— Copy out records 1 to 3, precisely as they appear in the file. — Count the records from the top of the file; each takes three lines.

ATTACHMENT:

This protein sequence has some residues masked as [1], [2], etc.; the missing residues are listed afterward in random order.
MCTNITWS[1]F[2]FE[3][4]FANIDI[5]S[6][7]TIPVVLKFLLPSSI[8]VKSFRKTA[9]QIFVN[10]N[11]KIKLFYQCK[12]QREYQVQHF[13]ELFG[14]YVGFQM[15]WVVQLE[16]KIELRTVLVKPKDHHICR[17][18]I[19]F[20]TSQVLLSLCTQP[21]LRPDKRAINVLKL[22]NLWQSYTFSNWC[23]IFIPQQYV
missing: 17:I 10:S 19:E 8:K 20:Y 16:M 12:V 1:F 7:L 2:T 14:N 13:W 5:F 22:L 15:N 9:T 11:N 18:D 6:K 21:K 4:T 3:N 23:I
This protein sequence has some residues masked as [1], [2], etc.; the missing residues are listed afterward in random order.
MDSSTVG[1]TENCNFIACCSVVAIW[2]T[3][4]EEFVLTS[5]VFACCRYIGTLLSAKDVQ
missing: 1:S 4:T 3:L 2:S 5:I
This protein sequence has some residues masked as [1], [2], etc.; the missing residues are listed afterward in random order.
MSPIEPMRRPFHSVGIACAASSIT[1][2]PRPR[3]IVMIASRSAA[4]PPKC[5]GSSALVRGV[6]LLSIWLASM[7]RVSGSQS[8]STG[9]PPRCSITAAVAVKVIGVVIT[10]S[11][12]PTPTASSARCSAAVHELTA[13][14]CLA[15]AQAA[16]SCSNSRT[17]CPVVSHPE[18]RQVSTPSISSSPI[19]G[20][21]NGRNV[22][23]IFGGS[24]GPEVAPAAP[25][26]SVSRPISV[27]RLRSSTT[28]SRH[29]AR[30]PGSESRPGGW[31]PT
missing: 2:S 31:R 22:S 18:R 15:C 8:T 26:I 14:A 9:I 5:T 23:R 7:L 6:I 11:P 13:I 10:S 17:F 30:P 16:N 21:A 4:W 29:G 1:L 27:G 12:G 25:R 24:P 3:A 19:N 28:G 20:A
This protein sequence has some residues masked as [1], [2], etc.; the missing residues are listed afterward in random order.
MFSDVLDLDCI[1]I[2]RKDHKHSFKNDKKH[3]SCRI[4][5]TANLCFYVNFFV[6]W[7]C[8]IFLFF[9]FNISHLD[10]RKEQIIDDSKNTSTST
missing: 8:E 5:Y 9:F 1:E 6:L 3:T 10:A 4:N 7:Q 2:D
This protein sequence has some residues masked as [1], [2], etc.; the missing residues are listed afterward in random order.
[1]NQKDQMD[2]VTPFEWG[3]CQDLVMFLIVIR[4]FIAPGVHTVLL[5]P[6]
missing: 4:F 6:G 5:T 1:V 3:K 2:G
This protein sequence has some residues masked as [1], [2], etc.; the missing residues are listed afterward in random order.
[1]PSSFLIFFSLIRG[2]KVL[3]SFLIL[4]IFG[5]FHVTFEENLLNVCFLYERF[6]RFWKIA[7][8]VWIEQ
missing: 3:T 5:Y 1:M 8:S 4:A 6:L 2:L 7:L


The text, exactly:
This protein sequence has some residues masked as [1], [2], etc.; the missing residues are listed afterward in random order.
MCTNITWS[1]F[2]FE[3][4]FANIDI[5]S[6][7]TIPVVLKFLLPSSI[8]VKSFRKTA[9]QIFVN[10]N[11]KIKLFYQCK[12]QREYQVQHF[13]ELFG[14]YVGFQM[15]WVVQLE[16]KIELRTVLVKPKDHHICR[17][18]I[19]F[20]TSQVLLSLCTQP[21]LRPDKRAINVLKL[22]NLWQSYTFSNWC[23]IFIPQQYV
missing: 17:I 10:S 19:E 8:K 20:Y 16:M 12:V 1:F 7:L 2:T 14:N 13:W 5:F 22:L 15:N 9:T 11:N 18:D 6:K 21:K 4:T 3:N 23:I
This protein sequence has some residues masked as [1], [2], etc.; the missing residues are listed afterward in random order.
MDSSTVG[1]TENCNFIACCSVVAIW[2]T[3][4]EEFVLTS[5]VFACCRYIGTLLSAKDVQ
missing: 1:S 4:T 3:L 2:S 5:I
This protein sequence has some residues masked as [1], [2], etc.; the missing residues are listed afterward in random order.
MSPIEPMRRPFHSVGIACAASSIT[1][2]PRPR[3]IVMIASRSAA[4]PPKC[5]GSSALVRGV[6]LLSIWLASM[7]RVSGSQS[8]STG[9]PPRCSITAAVAVKVIGVVIT[10]S[11][12]PTPTASSARCSAAVHELTA[13][14]CLA[15]AQAA[16]SCSNSRT[17]CPVVSHPE[18]RQVSTPSISSSPI[19]G[20][21]NGRNV[22][23]IFGGS[24]GPEVAPAAP[25][26]SVSRPISV[27]RLRSSTT[28]SRH[29]AR[30]PGSESRPGGW[31]PT
missing: 2:S 31:R 22:S 18:R 15:C 8:T 26:I 14:A 9:I 5:T 23:R 7:L 6:I 11:P 13:I 10:S 17:F 30:P 16:N 21:A 4:W 29:G 1:L 27:G 12:G 25:R 24:P 3:A 19:N 28:G 20:A